We had our period of grieving in the late 1940s to early 1950s, in the first mission station of China. On March 1948, the General Superior Jozef Vandeputte, who was then on emergency visit in the country, decided to cancel the assignment of young missionaries who were already studying the local language there because of growing difficulties with the communist regime. Soon after, the process of expulsion of the missionaries began and progressed very fast. The last non-Chinese CICM missionary was expelled at the beginning of November 1955. The remaining Chinese confrere, Ch’ang –Shou-Yi Joseph, spent many years in jail but remained a faithful member of CICM until he died in 1991, enjoying the last years of his old age in relative freedom. Despite the setback, the evangelization of the peoples of China remains one of the concerns of the Congregation.
In the beginning of the 1960s, CICM suffered deeply with the people of Congo when our missions were dragged in the turmoil of the transition to independence. But the missionaries stayed with their Christian communities, “keeping alive among the people the hope for the Kingdom and its justice,” as the Constitutions would say.
We also suffered pain when there were threats of disunity in our large community. These reminded us of our own sinfulness and called us back to the radical inspiration of our vocation. Our “Cor unum et anima una” (one heart, one soul) is a beautiful logo, but it remains a challenge, an ideal we have to make true every day, lest our message of the Good News becomes “a resounding gong or a clashing cymbal”. (1 Cor 13:1)
Amid great difficulties, we also had our moments of deep joy. When CICM founder Theophile Verbist and his companions arrived in Shi-wan-tzu after a journey of 103 days, they celebrated the Eucharist in deep gratitude for everything that the Lord had done for them. Fr. Verbist was happy with the mission of Mongolia. What others called an “unimportant and ungrateful mission without revenues,” he saw as “a good and beautiful mission because all the Christians in Mongolia are poor, and therefore belong to the favored part of the flock of the Good Master.”
There were moments of deep joy when the first novitiates started in our missions: 1953 in Baguio for the Philippines, 1954 in Katoka for the Congo, 1958 in Arlington for the US Province. At that time, the Lord was leading the Congregation in totally uncharted paths of the universal brotherhood. The Chapters of 1967 and 1974 reflected on the challenges confronting CICM with these changes. Twenty years after the first steps in this journey, at the General Conference of 1978, the Superior General would say, “If ever, it is here we have understood that this is the Lord’s calling to our group. Internationalization as universal brotherhood is not a project the Congregation set for itself, but a call from the Lord. It is a challenge, as one confrere put it, to preach the Gospel not only with words, but with our lives.”
The centennial celebrations of CICM in 1962 became an opportunity to reflect on how the Lord had allowed his Congregation “which he loved from the beginning,” as we said in our evening prayer for many years, to grow and to serve the missions. These celebrations were the right time to revive a common concern for the Institute.
We have also known moments of uncertainty. Since the 1970s, our General Chapters have been called “reflection Chapters” and “discernment Chapters.” The reason is that “Everything which is connected with ‘mission’ or ‘missionary’ has changed more during the last thirty (in fact fifty) years than during the previous four centuries.” Like other religious congregations, our institute has to find its proper place and response in the changed landscape of mission theology, missionary attitudes, dialogue with other religions, the values of other religions, relations with the local churches, and the challenges and needs of a fast changing and troubled world.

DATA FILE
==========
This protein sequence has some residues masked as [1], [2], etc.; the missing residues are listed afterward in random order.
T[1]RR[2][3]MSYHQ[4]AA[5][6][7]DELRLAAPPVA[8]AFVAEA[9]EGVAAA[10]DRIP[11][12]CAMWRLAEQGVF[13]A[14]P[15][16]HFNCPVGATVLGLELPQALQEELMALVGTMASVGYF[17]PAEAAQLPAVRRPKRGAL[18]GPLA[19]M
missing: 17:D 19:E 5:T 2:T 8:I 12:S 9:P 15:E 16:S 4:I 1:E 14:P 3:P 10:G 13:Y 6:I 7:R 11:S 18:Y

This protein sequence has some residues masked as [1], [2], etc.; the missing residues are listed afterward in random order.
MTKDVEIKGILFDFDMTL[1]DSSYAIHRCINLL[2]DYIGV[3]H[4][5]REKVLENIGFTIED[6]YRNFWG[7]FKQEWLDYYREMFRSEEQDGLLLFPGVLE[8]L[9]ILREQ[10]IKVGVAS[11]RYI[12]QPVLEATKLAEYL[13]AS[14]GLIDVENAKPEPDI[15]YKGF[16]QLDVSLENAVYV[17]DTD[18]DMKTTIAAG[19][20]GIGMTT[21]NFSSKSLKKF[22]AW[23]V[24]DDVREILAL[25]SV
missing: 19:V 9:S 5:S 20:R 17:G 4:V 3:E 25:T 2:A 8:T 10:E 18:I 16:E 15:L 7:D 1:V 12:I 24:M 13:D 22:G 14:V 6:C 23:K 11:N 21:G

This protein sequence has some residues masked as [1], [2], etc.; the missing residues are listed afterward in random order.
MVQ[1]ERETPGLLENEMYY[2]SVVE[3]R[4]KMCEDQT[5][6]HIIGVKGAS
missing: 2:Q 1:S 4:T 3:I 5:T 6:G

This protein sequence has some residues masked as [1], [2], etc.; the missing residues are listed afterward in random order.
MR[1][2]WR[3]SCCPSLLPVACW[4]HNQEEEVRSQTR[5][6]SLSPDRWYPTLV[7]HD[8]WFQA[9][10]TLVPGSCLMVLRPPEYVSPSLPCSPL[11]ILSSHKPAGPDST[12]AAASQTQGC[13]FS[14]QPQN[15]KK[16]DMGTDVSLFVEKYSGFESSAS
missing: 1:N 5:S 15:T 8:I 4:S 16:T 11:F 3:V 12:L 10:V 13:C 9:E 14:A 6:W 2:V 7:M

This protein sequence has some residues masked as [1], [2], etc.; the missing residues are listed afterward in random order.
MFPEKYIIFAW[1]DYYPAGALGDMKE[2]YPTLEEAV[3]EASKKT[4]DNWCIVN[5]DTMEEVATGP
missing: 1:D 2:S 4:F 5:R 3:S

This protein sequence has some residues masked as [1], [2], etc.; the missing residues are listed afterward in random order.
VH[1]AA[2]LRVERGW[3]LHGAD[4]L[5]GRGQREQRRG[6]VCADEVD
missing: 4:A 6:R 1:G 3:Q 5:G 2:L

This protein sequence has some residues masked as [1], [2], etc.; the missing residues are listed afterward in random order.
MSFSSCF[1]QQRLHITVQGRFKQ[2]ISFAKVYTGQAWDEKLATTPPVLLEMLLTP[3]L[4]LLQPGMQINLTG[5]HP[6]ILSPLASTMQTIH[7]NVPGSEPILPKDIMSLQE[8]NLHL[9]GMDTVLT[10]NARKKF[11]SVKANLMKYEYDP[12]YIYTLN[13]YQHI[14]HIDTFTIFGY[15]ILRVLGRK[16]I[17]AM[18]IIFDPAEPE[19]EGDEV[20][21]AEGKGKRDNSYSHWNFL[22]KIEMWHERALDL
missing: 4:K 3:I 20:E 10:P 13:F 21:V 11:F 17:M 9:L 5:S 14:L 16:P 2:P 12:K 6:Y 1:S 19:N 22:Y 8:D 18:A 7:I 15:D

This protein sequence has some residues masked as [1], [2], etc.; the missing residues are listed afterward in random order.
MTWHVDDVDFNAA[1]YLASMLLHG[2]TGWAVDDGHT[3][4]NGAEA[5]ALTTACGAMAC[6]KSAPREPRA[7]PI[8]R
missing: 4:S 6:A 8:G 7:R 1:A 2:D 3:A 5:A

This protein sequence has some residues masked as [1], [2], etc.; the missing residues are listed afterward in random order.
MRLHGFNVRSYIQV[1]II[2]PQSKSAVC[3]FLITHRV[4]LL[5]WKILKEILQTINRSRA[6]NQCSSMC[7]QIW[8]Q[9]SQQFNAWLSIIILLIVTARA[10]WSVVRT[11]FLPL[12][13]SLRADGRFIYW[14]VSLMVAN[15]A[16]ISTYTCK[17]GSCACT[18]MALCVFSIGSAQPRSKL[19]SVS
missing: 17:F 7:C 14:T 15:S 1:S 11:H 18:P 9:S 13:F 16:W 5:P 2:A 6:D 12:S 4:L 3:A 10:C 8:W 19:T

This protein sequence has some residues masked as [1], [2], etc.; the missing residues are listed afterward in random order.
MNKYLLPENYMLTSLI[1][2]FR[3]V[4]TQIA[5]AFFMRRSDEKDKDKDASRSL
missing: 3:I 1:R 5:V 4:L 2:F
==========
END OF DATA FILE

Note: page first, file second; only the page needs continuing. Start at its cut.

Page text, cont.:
In the midst of these reflections, the focus is now on the changes within the institute itself, mainly the diminishing resources in personnel and finances. There is a call to become smaller but more authentic. Missionary institutes like ours feel the need to revitalize their identity. We need to rediscover the centrality of our religious life as a reference point. We feel the need to revisit our sources. We have to find ways back to our pristine radicalism.
Are we good at it?
I borrow the question from a little story of Jean Vanier which he took from his friend, a prison chaplain. One day, a detainee asked the chaplain, “Do you like to say Mass? Do you say it well? Do you like to preach? Do you preach well?” And the man continued, “You know, I am the best car thief in Cleveland. And I am happy about it!”
Are we good at being missionaries? Are we the best? Indeed, the question is a test on our humility. We could also answer the question “Do you like being a missionary?” or “Are you happy to be a missionary?” In 1993 Pope John Paul II told our Chapter delegates, “Much more than many others, you have a keen awareness of the immense field which remains open among the billions of people which the Good News of salvation has not yet explicitly reached.”
Our Constitutions have an answer to this question: to be good missionaries, it is essential that we never sit down with the idea that we “made it.” It is our call to go “where we are most needed.” Moreover, “The institute must seriously reflect on whether each one of its members is fully involved in truly missionary work, and whether certain tasks could not be passed on to others.” Last, but not least, “The General Chapter…makes an effort to recognize the missionary needs of the world and the concrete demands these needs impose on the Institute.”
In other words, to be good “at it” we have to be ready to leave our nets. We have to foster in ourselves this “keen awareness of the immense field.” We have to trust that the mission is “God’s mission.” In truth, we are the “useless” but not unhappy servants.
– Fr. Gabriel Dieryck, CICM (with additional information from “The CICM story in the Philippine Setting” in 365 Days with the Lord 2007, CICM Centennial Edition)